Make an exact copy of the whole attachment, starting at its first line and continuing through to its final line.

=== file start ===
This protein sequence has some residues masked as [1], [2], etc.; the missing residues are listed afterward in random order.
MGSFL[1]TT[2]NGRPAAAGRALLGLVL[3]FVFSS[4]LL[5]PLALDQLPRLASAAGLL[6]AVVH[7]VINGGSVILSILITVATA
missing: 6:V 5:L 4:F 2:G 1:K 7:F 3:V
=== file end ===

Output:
This protein sequence has some residues masked as [1], [2], etc.; the missing residues are listed afterward in random order.
MGSFL[1]TT[2]NGRPAAAGRALLGLVL[3]FVFSS[4]LL[5]PLALDQLPRLASAAGLL[6]AVVH[7]VINGGSVILSILITVATA
missing: 6:V 5:L 4:F 2:G 1:K 7:F 3:V